Lost Souls (2000)
Critic Consensus: Though Kaminski's film is visually stylish, Lost Souls is just another derivative entry in the Apocalypse genre, with lackluster direction, unengaging characters, and no scares.
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as Maya Larkin
as Peter Kelson
as Claire Van Owen
as Father Lareaux
as John Townsend
as Mike Smythe
as Father Thomas
as Henry Birdson
as George Viznik
as William Kelson
as Father Frank
as Father Jeremy
Critic Reviews for Lost Souls
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Alas, look is everything here and storytelling and characters are next to nothing, so what emerges is oddly ineffectual and uninvolving -- visually striking set pieces set loose in a void.
The tedious storytelling sucks the life and soul out of the characters far more effectively than Satan ever manages.
With the original Exorcist back at the multiplex, you don't need this pale copy.
The barely relieved boredom is, apparently, an attempt to contradict David Byrne's contention that only 'Heaven is a place where nothing really happens.'
Audience Reviews for Lost Souls
Lost Souls is a dark and suspenseful thriller that explores the battle between spiritual forces. The story follows an exorcist who attempts to save a man who has been mark to be Satan's vessel, so that he can take human form. Winona Ryder and Ben Chaplin lead the cast and give solid performances. The film is very stylized and atmospheric, which helps it to maintain an air of suspense and a sense of foreboding. And while the material is fairly derivative, it does have some dark turns and twists that give the story some additional intrigue and edginess. Though it does have flaws, Lost Souls is a hauntingly chilling supernatural thriller.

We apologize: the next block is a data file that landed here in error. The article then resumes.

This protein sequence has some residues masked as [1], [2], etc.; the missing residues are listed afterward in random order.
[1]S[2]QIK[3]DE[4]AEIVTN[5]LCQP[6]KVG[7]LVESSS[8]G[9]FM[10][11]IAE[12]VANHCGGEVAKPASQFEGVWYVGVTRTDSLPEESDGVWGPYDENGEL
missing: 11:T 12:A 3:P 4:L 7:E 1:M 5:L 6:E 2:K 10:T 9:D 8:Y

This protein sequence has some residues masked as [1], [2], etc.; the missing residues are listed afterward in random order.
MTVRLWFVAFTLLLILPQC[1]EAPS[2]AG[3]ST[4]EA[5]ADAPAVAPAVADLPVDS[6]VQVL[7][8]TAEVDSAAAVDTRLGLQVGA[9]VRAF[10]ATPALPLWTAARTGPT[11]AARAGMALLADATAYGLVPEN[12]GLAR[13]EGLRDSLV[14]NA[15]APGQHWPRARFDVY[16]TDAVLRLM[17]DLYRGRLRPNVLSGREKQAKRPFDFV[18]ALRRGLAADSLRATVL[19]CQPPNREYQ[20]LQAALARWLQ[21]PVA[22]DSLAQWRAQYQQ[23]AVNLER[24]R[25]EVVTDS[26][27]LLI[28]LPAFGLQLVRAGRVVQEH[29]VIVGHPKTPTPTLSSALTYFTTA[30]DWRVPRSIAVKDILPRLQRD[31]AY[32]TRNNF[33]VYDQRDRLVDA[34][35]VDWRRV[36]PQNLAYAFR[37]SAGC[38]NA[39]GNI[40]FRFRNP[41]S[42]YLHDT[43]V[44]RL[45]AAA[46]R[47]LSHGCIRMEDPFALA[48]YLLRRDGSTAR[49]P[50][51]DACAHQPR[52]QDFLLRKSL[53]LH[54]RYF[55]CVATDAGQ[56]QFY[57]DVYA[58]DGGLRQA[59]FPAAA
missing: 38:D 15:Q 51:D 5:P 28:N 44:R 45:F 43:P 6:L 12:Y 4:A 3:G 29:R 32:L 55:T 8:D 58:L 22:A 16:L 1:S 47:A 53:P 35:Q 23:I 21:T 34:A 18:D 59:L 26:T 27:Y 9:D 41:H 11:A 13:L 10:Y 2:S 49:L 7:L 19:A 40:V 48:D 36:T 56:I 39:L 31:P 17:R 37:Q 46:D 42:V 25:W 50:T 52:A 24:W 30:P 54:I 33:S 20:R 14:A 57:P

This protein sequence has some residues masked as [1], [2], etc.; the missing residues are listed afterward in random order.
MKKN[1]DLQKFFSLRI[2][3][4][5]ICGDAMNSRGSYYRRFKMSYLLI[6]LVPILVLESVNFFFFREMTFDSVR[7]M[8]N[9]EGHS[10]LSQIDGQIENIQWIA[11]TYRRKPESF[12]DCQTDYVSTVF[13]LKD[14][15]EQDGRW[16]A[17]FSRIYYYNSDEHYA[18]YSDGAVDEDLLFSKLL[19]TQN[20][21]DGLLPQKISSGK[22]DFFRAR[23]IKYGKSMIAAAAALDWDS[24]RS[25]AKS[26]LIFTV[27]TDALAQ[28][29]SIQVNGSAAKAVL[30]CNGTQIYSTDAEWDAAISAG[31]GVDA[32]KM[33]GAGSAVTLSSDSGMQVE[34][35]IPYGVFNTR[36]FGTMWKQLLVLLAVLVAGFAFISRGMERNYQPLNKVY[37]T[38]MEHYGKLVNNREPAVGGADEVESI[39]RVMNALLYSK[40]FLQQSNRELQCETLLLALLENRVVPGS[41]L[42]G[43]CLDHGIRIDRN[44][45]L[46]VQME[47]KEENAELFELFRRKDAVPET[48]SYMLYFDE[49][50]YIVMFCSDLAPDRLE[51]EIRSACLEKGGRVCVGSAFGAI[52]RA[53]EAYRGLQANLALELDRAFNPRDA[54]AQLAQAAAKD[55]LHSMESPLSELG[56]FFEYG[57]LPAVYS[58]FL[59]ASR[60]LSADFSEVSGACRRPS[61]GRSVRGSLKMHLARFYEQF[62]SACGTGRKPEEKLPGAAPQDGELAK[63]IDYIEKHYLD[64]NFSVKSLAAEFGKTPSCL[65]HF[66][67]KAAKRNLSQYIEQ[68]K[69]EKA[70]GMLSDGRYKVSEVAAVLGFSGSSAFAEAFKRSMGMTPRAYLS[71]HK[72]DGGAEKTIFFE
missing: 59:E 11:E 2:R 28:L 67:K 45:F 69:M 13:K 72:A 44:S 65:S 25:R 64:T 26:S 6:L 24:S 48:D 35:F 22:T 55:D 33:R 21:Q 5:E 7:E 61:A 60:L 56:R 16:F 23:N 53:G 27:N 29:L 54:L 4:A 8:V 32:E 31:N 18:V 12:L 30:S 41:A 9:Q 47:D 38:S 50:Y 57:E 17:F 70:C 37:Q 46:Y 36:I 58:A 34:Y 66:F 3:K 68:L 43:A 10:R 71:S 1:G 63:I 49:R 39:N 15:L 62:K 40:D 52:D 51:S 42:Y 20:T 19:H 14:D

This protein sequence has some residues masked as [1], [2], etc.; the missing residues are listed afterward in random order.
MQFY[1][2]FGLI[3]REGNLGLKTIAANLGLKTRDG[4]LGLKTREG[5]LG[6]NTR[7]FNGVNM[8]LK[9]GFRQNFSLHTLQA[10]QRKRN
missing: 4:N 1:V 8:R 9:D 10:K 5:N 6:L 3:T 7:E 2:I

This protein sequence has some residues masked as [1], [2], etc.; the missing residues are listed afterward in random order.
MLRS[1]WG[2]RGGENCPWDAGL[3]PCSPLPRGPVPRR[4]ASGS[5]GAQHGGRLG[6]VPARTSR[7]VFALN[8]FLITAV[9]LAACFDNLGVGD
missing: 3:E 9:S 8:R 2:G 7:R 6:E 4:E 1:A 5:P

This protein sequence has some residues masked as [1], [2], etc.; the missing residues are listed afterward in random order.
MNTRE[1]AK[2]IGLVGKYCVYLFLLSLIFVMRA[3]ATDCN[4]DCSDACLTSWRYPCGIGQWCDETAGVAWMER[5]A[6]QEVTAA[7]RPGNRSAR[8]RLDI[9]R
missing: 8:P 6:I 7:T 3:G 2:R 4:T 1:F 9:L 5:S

A pretty interesting film. Not the greatest flick out there, but still a little entertaining with a few scares.
This unholy spawn of The Exorcist out of Rosemary's Baby is dreary going indeed, even when it becomes unintentionally hilarious.
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